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Engagement in Practice: Social Performance and Harm in Civic Hackathons

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Conference

2021 ASEE Virtual Annual Conference Content Access

Location

Virtual Conference

Publication Date

July 26, 2021

Start Date

July 26, 2021

End Date

July 19, 2022

Conference Session

Community Engagement Division Technical Session 4

Tagged Division

Community Engagement Division

Tagged Topic

Diversity

Page Count

8

Permanent URL

https://peer.asee.org/37043

Download Count

83

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Paper Authors

biography

Angela L. Chan University of Illinois Urbana Champaign

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Angela has completed her B.S. Systems Engineering and Design at the University of Illinois Urbana Champaign and is beginning a M.S. Systems & Entrepreneurial Engineering to focus on design research. She is invested in co-designing with communities, ethical tech and engineering education, and radical empathy.

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biography

Molly H. Goldstein University of Illinois Urbana Champaign Orcid 16x16 orcid.org/0000-0002-2382-4745

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Molly H. Goldstein is Teaching Assistant Professor in Industrial and Enterprise Systems Engineering at University of Illinois, Urbana-Champaign. She previously worked as an environmental engineer specializing in air quality influencing her focus in engineering design with environmental concerns. Her research interests center on engineering design in undergraduate and precollege settings. She obtained her BS in General Engineering (Systems and Design) and MS in Systems and Entrepreneurial Engineering from the University of Illinois and PhD in Engineering Education from Purdue University.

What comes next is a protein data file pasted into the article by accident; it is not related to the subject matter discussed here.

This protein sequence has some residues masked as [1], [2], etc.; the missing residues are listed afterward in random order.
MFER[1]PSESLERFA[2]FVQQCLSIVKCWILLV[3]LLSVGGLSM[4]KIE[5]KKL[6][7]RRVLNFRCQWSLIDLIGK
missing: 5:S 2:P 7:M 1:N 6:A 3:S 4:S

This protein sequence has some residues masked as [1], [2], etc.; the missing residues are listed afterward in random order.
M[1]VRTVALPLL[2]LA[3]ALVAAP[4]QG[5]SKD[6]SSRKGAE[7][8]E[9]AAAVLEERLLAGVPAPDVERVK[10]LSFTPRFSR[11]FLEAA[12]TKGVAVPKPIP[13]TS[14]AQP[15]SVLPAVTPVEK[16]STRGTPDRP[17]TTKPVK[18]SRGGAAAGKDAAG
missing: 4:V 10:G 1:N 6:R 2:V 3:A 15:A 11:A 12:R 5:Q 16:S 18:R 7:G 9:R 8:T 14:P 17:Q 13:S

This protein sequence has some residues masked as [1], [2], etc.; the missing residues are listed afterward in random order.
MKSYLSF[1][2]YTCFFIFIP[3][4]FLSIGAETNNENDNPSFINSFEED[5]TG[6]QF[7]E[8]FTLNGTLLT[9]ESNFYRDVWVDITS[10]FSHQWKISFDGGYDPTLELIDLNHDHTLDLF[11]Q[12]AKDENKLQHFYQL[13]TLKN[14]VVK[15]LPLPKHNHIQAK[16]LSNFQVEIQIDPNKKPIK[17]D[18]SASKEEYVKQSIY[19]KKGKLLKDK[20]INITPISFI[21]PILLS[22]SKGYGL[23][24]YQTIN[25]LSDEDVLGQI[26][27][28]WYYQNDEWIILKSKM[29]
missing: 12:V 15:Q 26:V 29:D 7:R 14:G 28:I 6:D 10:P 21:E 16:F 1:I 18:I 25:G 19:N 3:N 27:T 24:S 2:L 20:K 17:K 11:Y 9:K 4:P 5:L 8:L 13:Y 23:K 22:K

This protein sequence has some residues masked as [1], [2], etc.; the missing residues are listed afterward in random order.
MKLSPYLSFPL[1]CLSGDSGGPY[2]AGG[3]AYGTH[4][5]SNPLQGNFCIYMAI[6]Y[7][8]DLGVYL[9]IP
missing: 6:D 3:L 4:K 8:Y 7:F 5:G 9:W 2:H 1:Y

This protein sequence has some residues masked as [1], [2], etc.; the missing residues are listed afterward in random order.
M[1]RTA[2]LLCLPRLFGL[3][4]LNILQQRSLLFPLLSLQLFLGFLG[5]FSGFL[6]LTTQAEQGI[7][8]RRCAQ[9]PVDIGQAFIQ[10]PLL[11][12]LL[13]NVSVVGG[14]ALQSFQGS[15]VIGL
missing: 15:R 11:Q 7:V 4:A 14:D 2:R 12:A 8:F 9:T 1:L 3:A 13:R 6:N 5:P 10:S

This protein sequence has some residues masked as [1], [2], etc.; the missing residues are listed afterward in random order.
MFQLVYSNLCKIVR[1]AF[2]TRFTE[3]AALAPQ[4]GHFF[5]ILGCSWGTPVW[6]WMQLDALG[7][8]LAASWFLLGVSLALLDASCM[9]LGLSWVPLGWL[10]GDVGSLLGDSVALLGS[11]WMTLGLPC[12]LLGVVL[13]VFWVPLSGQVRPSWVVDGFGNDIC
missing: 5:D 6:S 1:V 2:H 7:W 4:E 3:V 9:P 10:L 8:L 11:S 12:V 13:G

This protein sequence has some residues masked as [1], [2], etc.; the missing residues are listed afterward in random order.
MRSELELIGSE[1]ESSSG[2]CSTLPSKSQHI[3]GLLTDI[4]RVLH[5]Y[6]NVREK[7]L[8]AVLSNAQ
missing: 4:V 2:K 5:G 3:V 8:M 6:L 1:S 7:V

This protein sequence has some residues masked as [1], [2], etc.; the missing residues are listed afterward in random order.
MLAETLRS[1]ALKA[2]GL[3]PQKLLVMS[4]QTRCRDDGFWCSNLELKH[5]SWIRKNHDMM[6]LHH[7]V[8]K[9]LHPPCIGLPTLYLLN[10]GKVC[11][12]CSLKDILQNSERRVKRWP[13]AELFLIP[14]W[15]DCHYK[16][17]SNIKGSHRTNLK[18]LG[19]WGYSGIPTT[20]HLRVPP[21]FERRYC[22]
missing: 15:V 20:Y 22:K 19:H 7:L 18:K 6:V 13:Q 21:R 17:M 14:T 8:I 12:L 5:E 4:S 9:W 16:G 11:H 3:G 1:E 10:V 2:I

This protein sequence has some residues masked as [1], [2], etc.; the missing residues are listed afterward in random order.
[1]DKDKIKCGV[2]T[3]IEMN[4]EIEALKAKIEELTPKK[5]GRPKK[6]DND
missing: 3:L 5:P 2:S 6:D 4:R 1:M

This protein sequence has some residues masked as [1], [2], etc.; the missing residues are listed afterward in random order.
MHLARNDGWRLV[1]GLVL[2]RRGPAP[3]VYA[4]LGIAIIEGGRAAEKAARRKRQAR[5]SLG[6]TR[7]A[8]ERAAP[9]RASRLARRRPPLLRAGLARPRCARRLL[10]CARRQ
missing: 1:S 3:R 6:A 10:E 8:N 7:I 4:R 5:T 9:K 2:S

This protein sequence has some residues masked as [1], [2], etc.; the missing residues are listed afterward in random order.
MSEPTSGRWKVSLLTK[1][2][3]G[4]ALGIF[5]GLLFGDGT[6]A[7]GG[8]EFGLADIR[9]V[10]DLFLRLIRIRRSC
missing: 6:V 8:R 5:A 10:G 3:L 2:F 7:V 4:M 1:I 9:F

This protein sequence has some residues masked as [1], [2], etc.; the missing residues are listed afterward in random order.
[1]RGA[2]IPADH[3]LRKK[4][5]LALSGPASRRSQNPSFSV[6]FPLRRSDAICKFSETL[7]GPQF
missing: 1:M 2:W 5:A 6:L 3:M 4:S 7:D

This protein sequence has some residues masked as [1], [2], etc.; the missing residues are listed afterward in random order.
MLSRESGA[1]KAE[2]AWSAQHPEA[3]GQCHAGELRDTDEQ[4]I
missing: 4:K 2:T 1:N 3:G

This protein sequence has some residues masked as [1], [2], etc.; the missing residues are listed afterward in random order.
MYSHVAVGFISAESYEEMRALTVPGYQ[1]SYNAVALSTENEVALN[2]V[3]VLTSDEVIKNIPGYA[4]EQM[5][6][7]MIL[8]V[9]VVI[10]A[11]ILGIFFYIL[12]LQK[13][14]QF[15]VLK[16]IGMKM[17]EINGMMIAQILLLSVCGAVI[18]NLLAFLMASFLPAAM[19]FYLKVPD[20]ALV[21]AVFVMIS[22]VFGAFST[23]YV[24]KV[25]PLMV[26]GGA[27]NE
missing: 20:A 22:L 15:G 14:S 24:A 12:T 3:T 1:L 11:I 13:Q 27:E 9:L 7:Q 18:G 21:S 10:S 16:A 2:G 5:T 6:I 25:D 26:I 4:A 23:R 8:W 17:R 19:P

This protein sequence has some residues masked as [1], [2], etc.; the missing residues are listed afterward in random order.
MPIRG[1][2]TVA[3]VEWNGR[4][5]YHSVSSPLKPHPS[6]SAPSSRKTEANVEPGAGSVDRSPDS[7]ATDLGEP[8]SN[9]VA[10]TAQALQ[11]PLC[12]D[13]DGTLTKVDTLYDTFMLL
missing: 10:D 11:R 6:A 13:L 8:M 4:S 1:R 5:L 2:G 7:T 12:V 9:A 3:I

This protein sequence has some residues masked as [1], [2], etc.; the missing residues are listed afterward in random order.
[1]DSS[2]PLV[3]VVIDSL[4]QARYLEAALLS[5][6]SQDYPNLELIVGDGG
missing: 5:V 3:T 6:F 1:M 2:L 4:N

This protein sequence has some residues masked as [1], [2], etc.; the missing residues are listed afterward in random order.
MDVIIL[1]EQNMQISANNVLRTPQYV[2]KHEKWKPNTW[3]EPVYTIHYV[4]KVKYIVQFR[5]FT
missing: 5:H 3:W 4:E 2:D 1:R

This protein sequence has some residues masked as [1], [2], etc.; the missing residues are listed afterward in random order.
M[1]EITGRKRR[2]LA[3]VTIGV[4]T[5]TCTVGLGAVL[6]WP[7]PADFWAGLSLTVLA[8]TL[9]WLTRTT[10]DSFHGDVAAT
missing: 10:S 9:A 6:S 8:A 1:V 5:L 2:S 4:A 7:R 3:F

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Abstract

Civic hackathons are time-bound events where participants develop prototypes and ideas to tackle a social issue. Hackathons are practical tools for experiential learning and can provide opportunities to learn technical skills, network, and generate interest in a topic. While organizers adjust formats to democratize similar events, issue-based hackathons are largely inaccessible to relevant stakeholders and failures to make actionable change in the topic reinforce underinvestment of the populations impacted. Hackathons prize technological solutionism over reinvestment into existing systems, and historical harm is perpetuated by not designing technology with those most disadvantaged. We analyzed multiple attempts to improve hackathons and suggest mindsets and practices for minimizing harm. Organizers should only conduct civic hacks if they have sufficient financial resources and support to create an inclusive event that fosters discourse and tackles systems. Outcomes should be explicit reinvestment into relevant communities. Organizer goals should be better defined to assess whether series of targeted workshops may be more appropriate than a hackathon.

Chan, A. L., & Goldstein, M. H. (2021, July), Engagement in Practice: Social Performance and Harm in Civic Hackathons Paper presented at 2021 ASEE Virtual Annual Conference Content Access, Virtual Conference. https://peer.asee.org/37043

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